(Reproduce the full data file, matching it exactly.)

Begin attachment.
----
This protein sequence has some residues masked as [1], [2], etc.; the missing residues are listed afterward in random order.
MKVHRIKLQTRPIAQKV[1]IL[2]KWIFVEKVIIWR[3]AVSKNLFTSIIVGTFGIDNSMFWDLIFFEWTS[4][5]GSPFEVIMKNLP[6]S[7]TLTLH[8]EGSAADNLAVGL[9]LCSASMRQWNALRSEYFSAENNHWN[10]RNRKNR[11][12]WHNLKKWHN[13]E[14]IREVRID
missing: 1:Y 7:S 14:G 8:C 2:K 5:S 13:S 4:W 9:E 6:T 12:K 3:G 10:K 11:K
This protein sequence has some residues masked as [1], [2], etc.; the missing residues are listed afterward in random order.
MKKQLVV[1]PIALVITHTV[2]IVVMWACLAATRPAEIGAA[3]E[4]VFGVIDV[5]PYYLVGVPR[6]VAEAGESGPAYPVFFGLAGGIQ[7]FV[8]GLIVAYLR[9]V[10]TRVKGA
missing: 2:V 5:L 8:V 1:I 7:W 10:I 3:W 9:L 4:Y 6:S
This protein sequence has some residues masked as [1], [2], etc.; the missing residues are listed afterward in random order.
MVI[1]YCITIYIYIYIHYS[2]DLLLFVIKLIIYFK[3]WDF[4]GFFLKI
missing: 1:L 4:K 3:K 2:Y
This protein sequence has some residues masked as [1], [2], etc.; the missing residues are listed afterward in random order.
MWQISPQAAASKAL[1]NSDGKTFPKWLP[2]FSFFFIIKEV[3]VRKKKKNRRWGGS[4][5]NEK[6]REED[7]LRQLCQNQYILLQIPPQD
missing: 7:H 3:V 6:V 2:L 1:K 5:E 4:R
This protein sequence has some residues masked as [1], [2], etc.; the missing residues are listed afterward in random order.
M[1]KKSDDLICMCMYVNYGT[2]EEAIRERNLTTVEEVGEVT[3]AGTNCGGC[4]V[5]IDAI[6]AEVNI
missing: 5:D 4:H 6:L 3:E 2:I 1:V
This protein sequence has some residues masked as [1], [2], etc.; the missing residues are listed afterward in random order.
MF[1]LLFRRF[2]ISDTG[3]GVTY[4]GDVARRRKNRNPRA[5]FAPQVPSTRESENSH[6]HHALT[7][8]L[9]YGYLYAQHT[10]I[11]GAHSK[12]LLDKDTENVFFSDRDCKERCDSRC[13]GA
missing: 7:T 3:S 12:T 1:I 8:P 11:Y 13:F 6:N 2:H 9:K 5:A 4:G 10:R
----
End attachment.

This protein sequence has some residues masked as [1], [2], etc.; the missing residues are listed afterward in random order.
MKVHRIKLQTRPIAQKV[1]IL[2]KWIFVEKVIIWR[3]AVSKNLFTSIIVGTFGIDNSMFWDLIFFEWTS[4][5]GSPFEVIMKNLP[6]S[7]TLTLH[8]EGSAADNLAVGL[9]LCSASMRQWNALRSEYFSAENNHWN[10]RNRKNR[11][12]WHNLKKWHN[13]E[14]IREVRID
missing: 1:Y 7:S 14:G 8:C 2:K 5:S 13:S 4:W 9:E 6:T 12:K 3:G 10:K 11:K
This protein sequence has some residues masked as [1], [2], etc.; the missing residues are listed afterward in random order.
MKKQLVV[1]PIALVITHTV[2]IVVMWACLAATRPAEIGAA[3]E[4]VFGVIDV[5]PYYLVGVPR[6]VAEAGESGPAYPVFFGLAGGIQ[7]FV[8]GLIVAYLR[9]V[10]TRVKGA
missing: 2:V 5:L 8:V 1:I 7:W 10:I 3:W 9:L 4:Y 6:S
This protein sequence has some residues masked as [1], [2], etc.; the missing residues are listed afterward in random order.
MVI[1]YCITIYIYIYIHYS[2]DLLLFVIKLIIYFK[3]WDF[4]GFFLKI
missing: 1:L 4:K 3:K 2:Y
This protein sequence has some residues masked as [1], [2], etc.; the missing residues are listed afterward in random order.
MWQISPQAAASKAL[1]NSDGKTFPKWLP[2]FSFFFIIKEV[3]VRKKKKNRRWGGS[4][5]NEK[6]REED[7]LRQLCQNQYILLQIPPQD
missing: 7:H 3:V 6:V 2:L 1:K 5:E 4:R
This protein sequence has some residues masked as [1], [2], etc.; the missing residues are listed afterward in random order.
M[1]KKSDDLICMCMYVNYGT[2]EEAIRERNLTTVEEVGEVT[3]AGTNCGGC[4]V[5]IDAI[6]AEVNI
missing: 5:D 4:H 6:L 3:E 2:I 1:V
This protein sequence has some residues masked as [1], [2], etc.; the missing residues are listed afterward in random order.
MF[1]LLFRRF[2]ISDTG[3]GVTY[4]GDVARRRKNRNPRA[5]FAPQVPSTRESENSH[6]HHALT[7][8]L[9]YGYLYAQHT[10]I[11]GAHSK[12]LLDKDTENVFFSDRDCKERCDSRC[13]GA
missing: 7:T 3:S 12:T 1:I 8:P 11:Y 13:F 6:N 2:H 9:K 5:A 4:G 10:R